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Anogia, Crete: It’s Clear Zeus was Here – Anogia, Crete, Greece

Anogia, Crete: It’s Clear Zeus was Here
Anogia, Crete, Greece

On the Mountain
On the Mountain
My first trip to Anogia was on a very hot August day. My partner, Panos, and I piled into the car with our friend, Nikos, and his family too early one Sunday morning for our long-anticipated visit to his home village. From the coastal city of Iraklio, we headed southwest toward the center of Crete and her highest mountain (Mt. Psiloritis at 2456 meters in the Idi range), where Anogia lies cradled in the foothills. The rural area above Iraklio was peaceful with gorgeous views of the sea. The road steadily climbs and curves through vineyards, olive groves and orchards with huge fig trees hovering over the path.

The landscape changed once we entered a deep, rocky gorge where only the goats can manage the terrain. The road was chiseled out midway through the range with scarcely enough space for two-way traffic — the sheer drop below was a good substitute for the coffee jolt I was craving. My friends who live here thought nothing of it, chattering away about rabbit hunting while I was holding my breath.

As we followed the sharp contours of the mountain, I wondered how on earth people could survive in such an isolated area, especially before automobiles and paved roadways. People have inhabited in this area for at least four thousand years, retreating further and further inland from the long list of invaders throughout history. Traveling on foot or donkey would have been a Herculean journey, and the thought of how the ancients constructed stone temples and cities on a sheer precipice was daunting. Not only was/is Crete a beautiful island and agricultural-trade center but it is also a strategic point between Europe, Africa and Asia. Hence, the desire to occupy the island was great.

There are several ancient sites in this area that have been discovered to date in Axos, Gonies, Idian Cave and Tylissos to name a few, and somehow you can feel it – passing the caves and crumbling rock structures, imagining what life was like with people tending to their farms, much as they do today. The sites and stories are infinite in this area and a visit to Knossos just scratches the surface. At the edge of the gorge, little pockets of civilization began to appear again with villages suspended on cliffs and crops descending the slopes. Climbing further above the clouds, we reached Anogia.

We arrived to the sound of the village priests, chanting from the church altar into a modern PA system, which echoed throughout the village. The main square was empty, except for a few shopkeepers, tourists and rebellious grandfathers sipping a little something to get them going. We took a stroll around the village, passing houses with beautiful aromas wafting through the kitchen windows; comforting scents of chicken broth, roast lamb, pork or fish. The humble abodes along the edge of the village have rooftops level with the road – tricky construction. Some rooftops are good for chickens to loiter on, others were resting areas for goats. I nearly tripped over a goat hoof in the road – you won’t see that kind of litter in Manhattan.

Anogia is not a small village with a current population of about 3,000, although it feels cozy tucked into the mountain’s arm with narrow, twisting streets which lessens the chance of unnerving motorbikes speeding past. It’s also a very stylish village with some swank restaurants and cafes, giving it a cosmopolitan feel on certain corners. You could easily lose track of time in one of the tavernas overlooking the tranquil valley and slopes. As this is a farming community, the food is fantastic. Everything you eat is raised and produced in the village and anyone who makes it has had generations of instruction. There’s no need to explain on taverna menus that your lamb or chicken is “free range” or that your salad is made with fresh-picked “field” greens. The olive oil, olives, vinegar, wine, cheeses and breads served are quite possibly produced by the taverna owners. This concept is a tad different from the term “house made” liberally used on big-city menus.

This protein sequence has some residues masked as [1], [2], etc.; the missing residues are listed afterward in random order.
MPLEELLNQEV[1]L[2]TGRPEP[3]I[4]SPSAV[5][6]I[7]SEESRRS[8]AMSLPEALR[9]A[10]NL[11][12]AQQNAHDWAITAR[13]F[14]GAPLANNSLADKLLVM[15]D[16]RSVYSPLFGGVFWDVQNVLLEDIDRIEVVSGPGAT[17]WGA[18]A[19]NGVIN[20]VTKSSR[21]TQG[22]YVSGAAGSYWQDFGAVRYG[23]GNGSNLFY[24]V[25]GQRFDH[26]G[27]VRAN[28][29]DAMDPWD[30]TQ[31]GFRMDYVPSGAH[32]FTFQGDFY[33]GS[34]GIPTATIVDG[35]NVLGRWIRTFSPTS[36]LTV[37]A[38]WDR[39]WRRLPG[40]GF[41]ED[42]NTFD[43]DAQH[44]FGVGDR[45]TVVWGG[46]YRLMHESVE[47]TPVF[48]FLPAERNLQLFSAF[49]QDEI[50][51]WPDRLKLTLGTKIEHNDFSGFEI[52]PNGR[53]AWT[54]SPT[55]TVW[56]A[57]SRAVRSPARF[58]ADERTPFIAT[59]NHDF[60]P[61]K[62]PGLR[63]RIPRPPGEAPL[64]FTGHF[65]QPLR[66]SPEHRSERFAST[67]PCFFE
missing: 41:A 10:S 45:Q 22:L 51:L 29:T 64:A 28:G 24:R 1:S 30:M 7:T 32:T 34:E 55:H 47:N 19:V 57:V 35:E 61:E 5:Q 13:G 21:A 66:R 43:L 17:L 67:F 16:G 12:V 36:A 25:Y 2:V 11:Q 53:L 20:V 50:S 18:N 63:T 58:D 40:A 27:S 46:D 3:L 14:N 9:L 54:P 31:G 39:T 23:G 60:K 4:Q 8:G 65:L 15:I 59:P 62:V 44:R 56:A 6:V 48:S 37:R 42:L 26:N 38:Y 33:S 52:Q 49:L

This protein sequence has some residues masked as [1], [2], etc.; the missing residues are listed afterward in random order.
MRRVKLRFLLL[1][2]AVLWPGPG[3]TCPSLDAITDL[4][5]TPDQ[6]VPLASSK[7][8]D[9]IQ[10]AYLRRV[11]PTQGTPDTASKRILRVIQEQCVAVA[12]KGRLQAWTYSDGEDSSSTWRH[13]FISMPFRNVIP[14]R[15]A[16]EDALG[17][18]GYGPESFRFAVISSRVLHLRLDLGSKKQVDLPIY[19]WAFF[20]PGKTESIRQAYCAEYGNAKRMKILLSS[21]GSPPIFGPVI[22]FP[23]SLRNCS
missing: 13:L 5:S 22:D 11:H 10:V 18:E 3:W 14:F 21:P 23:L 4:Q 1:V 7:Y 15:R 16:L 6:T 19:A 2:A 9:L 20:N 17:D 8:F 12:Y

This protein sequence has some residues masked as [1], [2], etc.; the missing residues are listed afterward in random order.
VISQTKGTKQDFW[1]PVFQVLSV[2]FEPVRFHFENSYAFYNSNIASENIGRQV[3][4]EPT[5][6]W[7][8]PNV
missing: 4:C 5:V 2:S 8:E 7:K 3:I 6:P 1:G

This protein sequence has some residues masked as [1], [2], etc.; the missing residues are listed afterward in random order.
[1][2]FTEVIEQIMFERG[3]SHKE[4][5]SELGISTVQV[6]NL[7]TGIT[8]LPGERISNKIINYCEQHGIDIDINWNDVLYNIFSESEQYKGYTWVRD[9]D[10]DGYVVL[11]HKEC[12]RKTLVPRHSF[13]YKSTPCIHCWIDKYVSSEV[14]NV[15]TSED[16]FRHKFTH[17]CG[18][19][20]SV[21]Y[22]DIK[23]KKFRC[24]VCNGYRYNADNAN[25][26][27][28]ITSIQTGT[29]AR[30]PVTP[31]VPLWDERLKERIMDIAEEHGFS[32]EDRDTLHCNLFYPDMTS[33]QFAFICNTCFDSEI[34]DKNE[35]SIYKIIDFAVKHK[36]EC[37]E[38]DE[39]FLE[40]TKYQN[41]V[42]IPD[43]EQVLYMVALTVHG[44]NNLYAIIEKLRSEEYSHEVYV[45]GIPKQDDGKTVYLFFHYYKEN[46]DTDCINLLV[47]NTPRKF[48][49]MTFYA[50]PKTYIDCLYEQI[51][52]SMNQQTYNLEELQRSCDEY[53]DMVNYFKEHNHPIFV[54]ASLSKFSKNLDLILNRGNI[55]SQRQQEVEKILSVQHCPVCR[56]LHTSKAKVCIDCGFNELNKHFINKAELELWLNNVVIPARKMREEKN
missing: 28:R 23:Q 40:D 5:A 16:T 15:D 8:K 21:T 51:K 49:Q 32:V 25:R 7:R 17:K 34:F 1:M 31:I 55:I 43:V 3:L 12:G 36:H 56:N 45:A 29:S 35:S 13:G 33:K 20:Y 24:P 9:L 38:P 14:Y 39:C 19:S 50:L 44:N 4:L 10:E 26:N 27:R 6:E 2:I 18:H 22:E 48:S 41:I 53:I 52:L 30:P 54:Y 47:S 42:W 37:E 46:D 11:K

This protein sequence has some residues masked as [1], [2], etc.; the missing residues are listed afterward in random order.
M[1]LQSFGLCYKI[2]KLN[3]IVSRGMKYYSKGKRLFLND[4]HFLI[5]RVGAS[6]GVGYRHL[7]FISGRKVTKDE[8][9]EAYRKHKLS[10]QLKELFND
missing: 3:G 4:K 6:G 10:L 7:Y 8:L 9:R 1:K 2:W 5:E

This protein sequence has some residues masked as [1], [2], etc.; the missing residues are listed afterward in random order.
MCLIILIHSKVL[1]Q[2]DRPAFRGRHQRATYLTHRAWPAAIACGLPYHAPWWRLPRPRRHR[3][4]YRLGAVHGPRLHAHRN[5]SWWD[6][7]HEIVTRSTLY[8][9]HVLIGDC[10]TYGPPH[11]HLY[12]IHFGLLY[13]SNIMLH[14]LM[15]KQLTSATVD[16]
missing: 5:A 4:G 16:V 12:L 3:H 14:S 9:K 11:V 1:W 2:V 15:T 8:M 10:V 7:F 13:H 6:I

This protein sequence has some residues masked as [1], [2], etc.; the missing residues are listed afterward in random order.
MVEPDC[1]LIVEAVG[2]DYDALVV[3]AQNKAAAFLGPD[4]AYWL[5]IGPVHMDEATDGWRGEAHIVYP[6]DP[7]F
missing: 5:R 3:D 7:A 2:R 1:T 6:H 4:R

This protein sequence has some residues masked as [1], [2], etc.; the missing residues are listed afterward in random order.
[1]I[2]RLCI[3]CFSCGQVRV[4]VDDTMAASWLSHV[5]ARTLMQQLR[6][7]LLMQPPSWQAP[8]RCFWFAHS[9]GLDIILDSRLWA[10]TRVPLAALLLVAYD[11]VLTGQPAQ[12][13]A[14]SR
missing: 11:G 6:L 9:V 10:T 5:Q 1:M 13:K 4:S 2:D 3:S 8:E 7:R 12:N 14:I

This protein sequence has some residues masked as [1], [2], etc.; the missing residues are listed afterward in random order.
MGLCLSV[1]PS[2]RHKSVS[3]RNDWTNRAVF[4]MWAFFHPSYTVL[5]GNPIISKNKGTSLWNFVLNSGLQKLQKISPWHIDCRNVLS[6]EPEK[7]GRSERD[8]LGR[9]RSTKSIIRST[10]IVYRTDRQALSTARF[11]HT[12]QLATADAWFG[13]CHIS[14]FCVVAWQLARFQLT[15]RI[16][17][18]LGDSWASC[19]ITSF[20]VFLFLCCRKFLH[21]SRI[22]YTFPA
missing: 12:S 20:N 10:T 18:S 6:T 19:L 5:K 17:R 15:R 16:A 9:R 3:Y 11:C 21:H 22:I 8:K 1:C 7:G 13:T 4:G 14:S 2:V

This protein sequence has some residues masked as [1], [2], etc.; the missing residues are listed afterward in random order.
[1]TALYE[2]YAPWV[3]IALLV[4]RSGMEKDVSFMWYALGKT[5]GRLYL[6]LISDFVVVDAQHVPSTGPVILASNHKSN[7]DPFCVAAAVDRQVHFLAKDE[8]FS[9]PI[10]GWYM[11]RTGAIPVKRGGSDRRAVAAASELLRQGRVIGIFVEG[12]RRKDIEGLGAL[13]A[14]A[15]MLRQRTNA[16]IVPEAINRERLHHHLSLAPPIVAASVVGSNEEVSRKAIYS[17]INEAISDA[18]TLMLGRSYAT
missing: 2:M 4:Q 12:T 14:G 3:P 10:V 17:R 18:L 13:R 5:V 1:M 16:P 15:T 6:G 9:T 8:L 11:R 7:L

We stopped off for ice coffee at the home of one of the many great musicians from Anogia, Nikos Xylouris, who passed away 20 years ago. The first floor of his family’s tiny house is adorned with concert posters and memorabilia. Nikos’ brother, Andonis, is also a popular musician today and some say he’s the best lyre player in Crete. His sisters run the museum/café and they were a delight, reminiscing while playing a few requests of beautiful songs. We had conflicting surround-sound with the church chanting in the background.

Cretan music is distinctly different from the rest of Greece, the lyre being the prominent strings and foreign influences minimal, they say. A style called rizitika, is like interactive theater or poetry-music with a strong-voiced storyteller accompanied by a steady background rhythm and what seems to be casual comments thrown in by nearby villagers. The Blues existed long before American recording studios. The music topics range from the popular subject of love lost, found or hiding to celebrations, but the songs about life’s struggle, farming and fighting for freedom are very telling and an important part of the oral archives of the history of Crete.

We sat outside Xylouris’ house in the shade facing the square and watched the farmers deliver their produce to the shopkeepers in pickup trucks brimming with melons, tomatoes, potatoes, cucumbers and onions. Heated discussions ensued over the quality and price of the day. Other shops had whimsical textiles hanging from their awnings; weaving is a noted trade here.